Retail behemoth Wal-Mart (NYSE:WMT) has succeeded in many, many endeavors. Plus, these days, the fact that it’s grabbing additional market share -- as consumers trade down to save money -- underlines its strengths. However, it turns out that Wal-Mart has thus far failed in one of its promising growth initiatives.

According to BusinessWeek, Wal-Mart’s plans to use in-store health clinics as a growth area have not gone as swimmingly as one would think for a retailer as powerful and ubiquitous as Wal-Mart.

Not as healthy as planned
You’d think Wal-Mart’s entry into this area would be a no-brainer. In-store health clinics make sense; consumers can get ready access to care for run-of-the-mill health concerns quickly, without an appointment, and during off hours, since most doctors’ offices are open while consumers are working. If you need treatment for a simple sinus infection or a pesky rash, for example, a stop at your local Wal-Mart would make sense. These clinics market themselves as both convenient and cheaper than a doctor’s appointment or hospital visit.

Wal-Mart had originally planned to have these quickie medical clinics in 400 stores by 2010, and had high hopes to have 2,000 all told. In February 2008, it had 78 clinics; in a shocking turn of events, it now has only 31. And this is despite the fact that the Convenient Care Association said consumer visits to such clinics doubled to 14% of the population from 2007 through April 2009, so it appears to be a growth area. Clearly, the initiative just hasn’t been a success for Wal-Mart, even if this is a concept that’s resonating with some consumers. (Wal-Mart remains undaunted, saying it plans to have 400 clinics in stores within the next several years.)

Even more fascinating, the article pointed out that CVS Caremark (NYSE:CVS) and Rite-Aid (NYSE:RAD) have taken most of the market, although you’d think Wal-Mart would give any rival a run for its money. Of course, CVS and Rite-Aid are both well known as “drug stores,” which is seen as one of the reasons for their relative success. One problem that’s pointed out is that Wal-Mart doesn’t have an actual subsidiary relationship with its health clinics, and CVS and Rite-Aid do. The rough economic climate has made it hard on Wal-Mart’s health clinic “tenants.”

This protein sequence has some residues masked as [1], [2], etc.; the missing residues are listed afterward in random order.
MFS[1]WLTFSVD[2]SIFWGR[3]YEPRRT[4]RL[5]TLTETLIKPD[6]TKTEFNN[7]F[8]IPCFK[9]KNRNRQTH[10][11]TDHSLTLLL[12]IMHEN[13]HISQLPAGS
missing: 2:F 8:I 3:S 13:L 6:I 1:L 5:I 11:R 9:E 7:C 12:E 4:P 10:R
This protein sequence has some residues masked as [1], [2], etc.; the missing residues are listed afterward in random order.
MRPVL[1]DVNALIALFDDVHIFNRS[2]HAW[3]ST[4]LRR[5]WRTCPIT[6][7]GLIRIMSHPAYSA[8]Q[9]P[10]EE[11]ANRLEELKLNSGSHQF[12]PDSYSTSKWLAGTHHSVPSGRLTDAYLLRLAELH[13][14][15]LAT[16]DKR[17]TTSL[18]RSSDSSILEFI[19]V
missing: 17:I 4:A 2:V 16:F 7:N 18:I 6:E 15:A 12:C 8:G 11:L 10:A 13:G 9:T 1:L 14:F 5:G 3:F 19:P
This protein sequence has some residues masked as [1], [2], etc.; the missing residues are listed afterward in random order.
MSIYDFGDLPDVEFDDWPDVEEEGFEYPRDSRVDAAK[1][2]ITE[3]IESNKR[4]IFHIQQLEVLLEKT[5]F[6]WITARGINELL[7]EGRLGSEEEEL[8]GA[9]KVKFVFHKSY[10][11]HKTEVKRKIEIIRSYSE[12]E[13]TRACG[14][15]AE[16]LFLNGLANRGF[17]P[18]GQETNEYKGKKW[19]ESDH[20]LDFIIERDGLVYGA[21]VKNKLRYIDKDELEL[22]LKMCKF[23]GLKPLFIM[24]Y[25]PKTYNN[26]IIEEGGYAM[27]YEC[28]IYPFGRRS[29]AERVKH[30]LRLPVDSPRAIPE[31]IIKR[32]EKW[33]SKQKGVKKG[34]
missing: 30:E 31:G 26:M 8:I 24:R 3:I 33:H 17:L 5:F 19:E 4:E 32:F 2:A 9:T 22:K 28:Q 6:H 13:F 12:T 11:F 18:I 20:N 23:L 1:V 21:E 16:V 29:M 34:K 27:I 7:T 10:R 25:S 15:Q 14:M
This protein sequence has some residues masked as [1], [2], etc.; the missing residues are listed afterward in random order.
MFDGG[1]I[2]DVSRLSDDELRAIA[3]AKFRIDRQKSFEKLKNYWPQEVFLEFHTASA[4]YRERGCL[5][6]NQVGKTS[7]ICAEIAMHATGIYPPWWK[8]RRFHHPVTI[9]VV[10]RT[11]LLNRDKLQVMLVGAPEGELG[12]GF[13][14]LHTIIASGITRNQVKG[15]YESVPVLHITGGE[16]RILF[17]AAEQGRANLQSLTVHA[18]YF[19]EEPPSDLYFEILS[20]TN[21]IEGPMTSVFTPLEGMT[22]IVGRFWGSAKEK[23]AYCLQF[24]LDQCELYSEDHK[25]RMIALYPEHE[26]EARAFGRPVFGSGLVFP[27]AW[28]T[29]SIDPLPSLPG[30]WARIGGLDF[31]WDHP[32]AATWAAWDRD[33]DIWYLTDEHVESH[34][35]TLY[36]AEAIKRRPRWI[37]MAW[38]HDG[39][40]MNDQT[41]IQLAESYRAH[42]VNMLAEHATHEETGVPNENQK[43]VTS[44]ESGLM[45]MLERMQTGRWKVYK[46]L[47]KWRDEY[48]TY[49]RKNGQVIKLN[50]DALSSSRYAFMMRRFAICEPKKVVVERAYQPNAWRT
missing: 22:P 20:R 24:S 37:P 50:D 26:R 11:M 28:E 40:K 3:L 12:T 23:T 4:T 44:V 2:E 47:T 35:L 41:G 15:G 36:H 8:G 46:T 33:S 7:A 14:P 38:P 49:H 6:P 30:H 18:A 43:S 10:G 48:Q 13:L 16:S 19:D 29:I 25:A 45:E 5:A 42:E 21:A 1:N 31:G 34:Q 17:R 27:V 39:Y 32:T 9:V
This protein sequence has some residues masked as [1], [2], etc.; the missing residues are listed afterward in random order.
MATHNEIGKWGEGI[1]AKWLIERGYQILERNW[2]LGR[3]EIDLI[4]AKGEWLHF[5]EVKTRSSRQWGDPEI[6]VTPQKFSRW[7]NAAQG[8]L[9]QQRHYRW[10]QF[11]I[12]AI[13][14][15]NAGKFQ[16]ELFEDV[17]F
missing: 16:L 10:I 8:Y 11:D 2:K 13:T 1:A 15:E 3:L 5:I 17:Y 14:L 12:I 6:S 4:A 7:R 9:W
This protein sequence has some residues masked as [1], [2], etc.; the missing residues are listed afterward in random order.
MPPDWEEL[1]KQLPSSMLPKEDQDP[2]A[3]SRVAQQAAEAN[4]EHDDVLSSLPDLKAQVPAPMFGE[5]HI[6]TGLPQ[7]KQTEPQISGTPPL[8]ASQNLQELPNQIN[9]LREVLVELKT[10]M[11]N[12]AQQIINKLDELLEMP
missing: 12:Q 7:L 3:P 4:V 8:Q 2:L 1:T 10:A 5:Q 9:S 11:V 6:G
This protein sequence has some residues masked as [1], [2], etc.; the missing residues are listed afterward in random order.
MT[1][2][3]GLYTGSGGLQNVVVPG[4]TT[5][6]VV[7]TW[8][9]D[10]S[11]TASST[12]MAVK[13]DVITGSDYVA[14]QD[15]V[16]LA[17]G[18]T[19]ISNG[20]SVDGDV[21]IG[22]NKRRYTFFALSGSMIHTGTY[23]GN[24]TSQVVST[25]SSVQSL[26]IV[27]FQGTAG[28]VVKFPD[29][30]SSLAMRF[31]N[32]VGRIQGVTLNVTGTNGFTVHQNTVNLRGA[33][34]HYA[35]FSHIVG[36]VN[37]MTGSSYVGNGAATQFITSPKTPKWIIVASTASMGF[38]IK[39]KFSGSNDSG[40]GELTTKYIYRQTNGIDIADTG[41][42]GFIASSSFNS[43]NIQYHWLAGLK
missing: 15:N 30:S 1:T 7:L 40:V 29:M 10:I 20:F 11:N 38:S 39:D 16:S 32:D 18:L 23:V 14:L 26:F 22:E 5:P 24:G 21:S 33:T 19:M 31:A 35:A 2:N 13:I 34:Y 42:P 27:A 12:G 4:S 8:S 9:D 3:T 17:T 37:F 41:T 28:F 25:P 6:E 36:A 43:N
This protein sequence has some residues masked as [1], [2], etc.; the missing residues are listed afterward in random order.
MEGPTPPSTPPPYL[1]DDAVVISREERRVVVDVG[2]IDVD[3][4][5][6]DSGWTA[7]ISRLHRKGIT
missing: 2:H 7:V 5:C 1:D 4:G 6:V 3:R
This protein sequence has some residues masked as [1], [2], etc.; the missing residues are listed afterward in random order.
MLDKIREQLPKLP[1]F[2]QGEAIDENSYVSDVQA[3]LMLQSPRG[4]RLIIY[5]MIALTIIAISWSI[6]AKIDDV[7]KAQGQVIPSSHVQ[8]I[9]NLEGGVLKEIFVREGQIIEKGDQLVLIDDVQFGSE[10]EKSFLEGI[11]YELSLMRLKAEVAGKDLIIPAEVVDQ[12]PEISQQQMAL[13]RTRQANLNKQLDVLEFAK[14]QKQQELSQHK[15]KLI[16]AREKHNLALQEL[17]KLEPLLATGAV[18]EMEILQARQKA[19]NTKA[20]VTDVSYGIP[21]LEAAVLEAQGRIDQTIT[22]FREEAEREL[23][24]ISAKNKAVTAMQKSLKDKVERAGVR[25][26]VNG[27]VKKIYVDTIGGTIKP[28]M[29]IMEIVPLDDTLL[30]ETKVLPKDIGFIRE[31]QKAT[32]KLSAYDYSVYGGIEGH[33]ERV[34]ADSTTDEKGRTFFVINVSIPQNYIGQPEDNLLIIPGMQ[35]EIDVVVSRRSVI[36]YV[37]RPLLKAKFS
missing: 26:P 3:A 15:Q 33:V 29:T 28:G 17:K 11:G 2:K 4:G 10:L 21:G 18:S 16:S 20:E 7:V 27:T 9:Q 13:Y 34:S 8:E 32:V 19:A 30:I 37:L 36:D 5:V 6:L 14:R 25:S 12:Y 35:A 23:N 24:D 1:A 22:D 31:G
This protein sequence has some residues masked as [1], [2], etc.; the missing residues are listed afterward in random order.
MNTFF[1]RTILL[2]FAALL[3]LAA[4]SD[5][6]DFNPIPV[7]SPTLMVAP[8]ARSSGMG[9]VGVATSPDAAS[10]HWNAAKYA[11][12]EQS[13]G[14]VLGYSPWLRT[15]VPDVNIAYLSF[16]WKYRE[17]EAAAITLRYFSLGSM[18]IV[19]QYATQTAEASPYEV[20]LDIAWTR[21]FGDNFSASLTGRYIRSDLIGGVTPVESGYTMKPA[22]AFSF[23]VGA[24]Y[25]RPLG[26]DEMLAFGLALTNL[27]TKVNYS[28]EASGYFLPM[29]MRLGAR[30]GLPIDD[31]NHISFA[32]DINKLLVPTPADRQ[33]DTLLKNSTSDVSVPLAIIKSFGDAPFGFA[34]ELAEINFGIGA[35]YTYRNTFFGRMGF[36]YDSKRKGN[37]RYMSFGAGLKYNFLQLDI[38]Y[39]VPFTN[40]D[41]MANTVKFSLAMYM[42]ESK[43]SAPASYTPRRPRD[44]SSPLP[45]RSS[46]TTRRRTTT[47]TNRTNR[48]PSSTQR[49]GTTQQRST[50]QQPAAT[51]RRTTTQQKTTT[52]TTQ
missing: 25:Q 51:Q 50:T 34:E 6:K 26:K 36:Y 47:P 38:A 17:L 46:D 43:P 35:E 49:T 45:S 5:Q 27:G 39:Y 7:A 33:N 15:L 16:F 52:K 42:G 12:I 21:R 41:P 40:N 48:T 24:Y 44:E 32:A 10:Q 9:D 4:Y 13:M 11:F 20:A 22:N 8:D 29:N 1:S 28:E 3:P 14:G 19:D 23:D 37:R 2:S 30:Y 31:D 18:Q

Success is no guarantee
The big picture, of course, is that we’re talking about a retailer that reported more than $400 billion in revenue last year. When you’re already talking about monstrous sales figures, drumming up new growth is a massive undertaking. What else can it do to drive additional sales?

And as much as Wal-Mart’s known for being successful and formidable -- take its cutthroat attitudes toward suppliers, a historical example being Rubbermaid’s having been forced into merging to form Newell-Rubbermaid after it got the Wal-Mart squeeze -- Wal-Mart hasn’t been successful in all of its competitive endeavors. For example, remember when it tried to take on Apple (NASDAQ:AAPL) and Netflix (NASDAQ:NFLX) in music downloads and DVD rentals? There’s a reason you probably don’t think of Wal-Mart first when you think about digital tunes or a DVD rental.

Of course, despite the setback in the health clinic area, or any other setbacks, Wal-Mart has recently vowed it can keep the customers it’s been gaining during our country’s economic tsunami. However, there’s no guarantee that will work, if many surviving retailers evolve and are also able to offer far cheaper prices. I’m not sure Wal-Mart or its shareholders should simply count on the newly frugal American consumer or what is being widely called “the new normal” to bring in additional growth.

Lately I’ve had to admit that Wal-Mart has been a solid stock idea, given its reputation for rock-bottom prices. Then again, several years ago it was clear that competition from rivals like Target (NYSE:TGT) and Costco (NASDAQ:COST) was nothing to laugh at, and growth was a challenge.

What now, Wal-Mart?
It should be interesting to see how Wal-Mart does if the economy improves quickly, if consumer sentiment shifts, or if many retailers start competing more aggressively on price. Although Wal-Mart’s new focus on sustainability and environmental initiatives are nice, shareholders certainly should be on the lookout for plenty of Plan Bs. Unless Wal-Mart can figure out the appropriate business model, convenient in-store health clinics may not be one of them.

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Alyce Lomax does not own shares of any of the companies mentioned. The Fool has a disclosure policy.